Reports from the Energy Department released this week show that overall crude output in the US rose 3.7 percent to 6.5 million barrels per day by the week of September 21, according to Consumer Energy Report.
Robert Harbison/The Christian Science Monitor/File
Oil production in the United States rose last week to levels not seen since January 1997, helping the country to reduce dependence on foreign sources of crude as it continues to implement the drilling and fracking technologies needed to increase daily oil output. (See also: Are President Obama’s Policies Causing U.S. Oil Production to Rise?)
Reports from the Energy Department released this week show that overall crude output in the U.S. rose 3.7 percent to 6.5 million barrels per day by the week of September 21, a trend that has continued since the country met 83 percent of its annual energy needs from the beginning of the year through June. Should domestic oil production continue at its current rate, the United States will enjoy 2012 as its most self-sufficient year since 1991.
The increased production is a direct result of the new technologies being implemented by oil companies in an effort to extract crude in locations other than wells, including horizontal drilling and hydraulic fracturing (fracking); the same technology has taken American natural gas stock levels to new heights. (See also: How Much Oil Does the World Produce?)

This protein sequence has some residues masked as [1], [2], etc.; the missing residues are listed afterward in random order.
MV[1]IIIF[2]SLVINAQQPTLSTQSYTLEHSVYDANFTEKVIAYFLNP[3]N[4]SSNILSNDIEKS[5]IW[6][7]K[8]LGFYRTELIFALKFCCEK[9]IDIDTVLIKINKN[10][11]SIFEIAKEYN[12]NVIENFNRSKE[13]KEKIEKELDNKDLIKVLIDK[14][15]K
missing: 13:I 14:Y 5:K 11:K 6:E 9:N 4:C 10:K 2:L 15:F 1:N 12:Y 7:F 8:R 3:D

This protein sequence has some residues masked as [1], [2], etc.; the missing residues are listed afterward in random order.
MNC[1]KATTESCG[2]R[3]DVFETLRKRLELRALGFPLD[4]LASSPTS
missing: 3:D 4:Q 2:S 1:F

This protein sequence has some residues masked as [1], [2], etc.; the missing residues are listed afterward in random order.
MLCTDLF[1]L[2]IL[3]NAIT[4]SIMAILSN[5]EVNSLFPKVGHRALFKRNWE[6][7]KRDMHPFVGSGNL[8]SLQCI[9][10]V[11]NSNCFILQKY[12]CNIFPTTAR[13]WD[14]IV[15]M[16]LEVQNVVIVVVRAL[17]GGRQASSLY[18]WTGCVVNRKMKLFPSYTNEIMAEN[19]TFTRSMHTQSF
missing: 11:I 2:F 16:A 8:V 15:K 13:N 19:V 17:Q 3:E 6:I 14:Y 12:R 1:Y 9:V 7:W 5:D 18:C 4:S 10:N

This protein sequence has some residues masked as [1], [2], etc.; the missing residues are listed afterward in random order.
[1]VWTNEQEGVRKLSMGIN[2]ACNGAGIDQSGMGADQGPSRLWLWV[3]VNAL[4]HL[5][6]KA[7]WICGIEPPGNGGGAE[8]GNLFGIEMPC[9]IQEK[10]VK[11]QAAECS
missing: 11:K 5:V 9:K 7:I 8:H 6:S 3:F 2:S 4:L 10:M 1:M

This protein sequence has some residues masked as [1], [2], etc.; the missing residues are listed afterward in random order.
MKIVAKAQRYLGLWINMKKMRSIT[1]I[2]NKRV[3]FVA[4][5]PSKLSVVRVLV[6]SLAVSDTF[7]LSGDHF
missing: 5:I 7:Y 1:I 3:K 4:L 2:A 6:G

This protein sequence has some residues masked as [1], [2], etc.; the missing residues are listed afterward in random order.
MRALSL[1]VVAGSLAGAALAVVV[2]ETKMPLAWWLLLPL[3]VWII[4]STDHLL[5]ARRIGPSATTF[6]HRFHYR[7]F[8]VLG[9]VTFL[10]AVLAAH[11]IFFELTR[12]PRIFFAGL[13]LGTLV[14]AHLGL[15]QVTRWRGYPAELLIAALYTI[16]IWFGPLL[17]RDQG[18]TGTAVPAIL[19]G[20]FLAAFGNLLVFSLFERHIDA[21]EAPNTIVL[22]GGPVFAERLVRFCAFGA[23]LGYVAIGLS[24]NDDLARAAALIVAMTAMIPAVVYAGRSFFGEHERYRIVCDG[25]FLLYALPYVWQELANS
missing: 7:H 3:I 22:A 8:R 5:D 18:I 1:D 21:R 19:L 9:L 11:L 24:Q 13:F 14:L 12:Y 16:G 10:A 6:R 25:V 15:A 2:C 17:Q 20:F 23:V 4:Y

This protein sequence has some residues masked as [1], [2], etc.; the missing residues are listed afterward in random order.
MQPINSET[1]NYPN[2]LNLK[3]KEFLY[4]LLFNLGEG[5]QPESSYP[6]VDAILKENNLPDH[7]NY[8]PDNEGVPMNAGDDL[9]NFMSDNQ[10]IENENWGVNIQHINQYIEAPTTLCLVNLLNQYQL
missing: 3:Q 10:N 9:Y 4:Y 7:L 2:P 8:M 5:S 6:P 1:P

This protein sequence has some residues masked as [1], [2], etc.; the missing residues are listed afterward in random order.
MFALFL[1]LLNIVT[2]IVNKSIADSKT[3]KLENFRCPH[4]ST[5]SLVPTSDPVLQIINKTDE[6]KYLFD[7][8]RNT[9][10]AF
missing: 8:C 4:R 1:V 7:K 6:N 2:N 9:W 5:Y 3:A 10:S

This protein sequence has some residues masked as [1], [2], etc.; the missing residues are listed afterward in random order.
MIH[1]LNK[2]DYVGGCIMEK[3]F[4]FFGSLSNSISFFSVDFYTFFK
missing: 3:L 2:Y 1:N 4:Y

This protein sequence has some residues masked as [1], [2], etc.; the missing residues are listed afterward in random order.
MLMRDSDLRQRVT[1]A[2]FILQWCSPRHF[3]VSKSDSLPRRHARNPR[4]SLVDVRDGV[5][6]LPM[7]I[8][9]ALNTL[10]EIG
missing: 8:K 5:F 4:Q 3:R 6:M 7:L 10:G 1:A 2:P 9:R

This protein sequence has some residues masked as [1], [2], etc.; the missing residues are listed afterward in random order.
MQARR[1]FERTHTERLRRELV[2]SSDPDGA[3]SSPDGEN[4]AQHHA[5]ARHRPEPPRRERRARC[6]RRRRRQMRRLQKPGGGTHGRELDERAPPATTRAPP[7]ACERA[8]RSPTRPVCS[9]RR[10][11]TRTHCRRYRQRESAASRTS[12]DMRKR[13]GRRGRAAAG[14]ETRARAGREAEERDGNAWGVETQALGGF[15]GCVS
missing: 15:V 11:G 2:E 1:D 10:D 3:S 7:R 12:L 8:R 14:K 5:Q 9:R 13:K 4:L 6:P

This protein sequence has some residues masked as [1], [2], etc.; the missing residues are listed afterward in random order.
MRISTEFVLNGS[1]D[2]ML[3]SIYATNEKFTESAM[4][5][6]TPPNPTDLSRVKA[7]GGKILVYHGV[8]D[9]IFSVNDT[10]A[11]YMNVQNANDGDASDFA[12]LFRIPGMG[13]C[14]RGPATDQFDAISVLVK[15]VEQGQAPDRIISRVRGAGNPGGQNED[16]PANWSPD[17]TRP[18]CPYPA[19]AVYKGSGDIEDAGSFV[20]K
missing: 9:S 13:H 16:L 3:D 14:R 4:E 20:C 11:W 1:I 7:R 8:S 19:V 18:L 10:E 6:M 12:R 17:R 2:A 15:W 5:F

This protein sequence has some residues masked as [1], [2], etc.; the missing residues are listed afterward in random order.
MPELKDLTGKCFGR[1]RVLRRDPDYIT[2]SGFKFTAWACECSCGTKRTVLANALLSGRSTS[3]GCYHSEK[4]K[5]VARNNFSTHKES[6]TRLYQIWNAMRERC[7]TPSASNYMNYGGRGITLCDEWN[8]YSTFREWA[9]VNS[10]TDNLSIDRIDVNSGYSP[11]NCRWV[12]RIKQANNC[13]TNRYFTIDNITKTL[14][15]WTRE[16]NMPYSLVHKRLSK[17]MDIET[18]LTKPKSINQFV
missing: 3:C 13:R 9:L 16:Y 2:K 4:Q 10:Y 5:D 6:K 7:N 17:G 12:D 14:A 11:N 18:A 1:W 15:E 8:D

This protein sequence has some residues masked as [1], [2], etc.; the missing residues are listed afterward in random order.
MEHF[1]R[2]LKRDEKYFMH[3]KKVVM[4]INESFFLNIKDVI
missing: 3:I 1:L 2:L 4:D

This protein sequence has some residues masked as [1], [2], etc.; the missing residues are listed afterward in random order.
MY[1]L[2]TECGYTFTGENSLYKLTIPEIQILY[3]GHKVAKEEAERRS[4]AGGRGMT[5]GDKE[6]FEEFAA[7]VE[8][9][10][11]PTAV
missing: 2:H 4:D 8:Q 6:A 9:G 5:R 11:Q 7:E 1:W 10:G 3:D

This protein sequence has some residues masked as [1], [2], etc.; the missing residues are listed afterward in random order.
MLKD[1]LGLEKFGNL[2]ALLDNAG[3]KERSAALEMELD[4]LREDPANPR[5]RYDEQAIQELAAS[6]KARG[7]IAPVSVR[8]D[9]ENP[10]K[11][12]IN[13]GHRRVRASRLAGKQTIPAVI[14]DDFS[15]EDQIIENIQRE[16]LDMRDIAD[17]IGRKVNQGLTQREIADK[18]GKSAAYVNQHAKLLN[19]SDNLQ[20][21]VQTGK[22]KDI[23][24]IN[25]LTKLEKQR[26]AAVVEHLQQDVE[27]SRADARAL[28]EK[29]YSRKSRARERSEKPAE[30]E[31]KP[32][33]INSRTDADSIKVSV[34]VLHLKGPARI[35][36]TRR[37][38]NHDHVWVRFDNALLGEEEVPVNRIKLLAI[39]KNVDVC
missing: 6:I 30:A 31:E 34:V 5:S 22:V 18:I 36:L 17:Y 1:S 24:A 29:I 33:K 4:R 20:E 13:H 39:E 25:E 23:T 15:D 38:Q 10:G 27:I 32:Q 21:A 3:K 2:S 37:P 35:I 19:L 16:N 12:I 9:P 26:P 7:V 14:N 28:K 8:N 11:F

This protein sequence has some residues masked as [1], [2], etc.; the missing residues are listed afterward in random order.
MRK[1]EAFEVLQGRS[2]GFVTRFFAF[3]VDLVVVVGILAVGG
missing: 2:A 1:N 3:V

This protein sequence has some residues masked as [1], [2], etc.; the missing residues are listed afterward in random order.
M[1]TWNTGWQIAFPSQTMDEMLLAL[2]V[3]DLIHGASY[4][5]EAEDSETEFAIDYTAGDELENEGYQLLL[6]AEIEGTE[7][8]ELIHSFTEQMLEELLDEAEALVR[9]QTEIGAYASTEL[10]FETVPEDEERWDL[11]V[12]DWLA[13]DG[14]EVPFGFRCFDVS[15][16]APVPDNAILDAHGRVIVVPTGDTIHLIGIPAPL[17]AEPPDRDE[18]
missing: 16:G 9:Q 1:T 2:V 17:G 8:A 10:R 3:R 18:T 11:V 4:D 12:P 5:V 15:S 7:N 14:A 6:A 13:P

“This has been driven by shale, and the two states leading the way are North Dakota and Texas,” said Andy Lipow, president of Texas energy consulting firm Lipow Oil Associates LLC. “It appears that over the next five years, U.S. oil production could climb to well over 8 million barrels a day.”
The rise in crude production in the U.S. has analysts predicting that oil prices will decline over the next six to nine months; already a growing natural gas stockpile pushed futures down to $1.907 per million BTU earlier in the year, its lowest point in the past 12 years. Increasing fuel production has many setting their sights on what is being dubbed the “reindustrialization” of the United States, an economic state that could see more than 3.5 million jobs created in the country by 2020 if domestic energy production continues at a high rate. (See also:The Effect of New Production Methods on U.S Oil Output)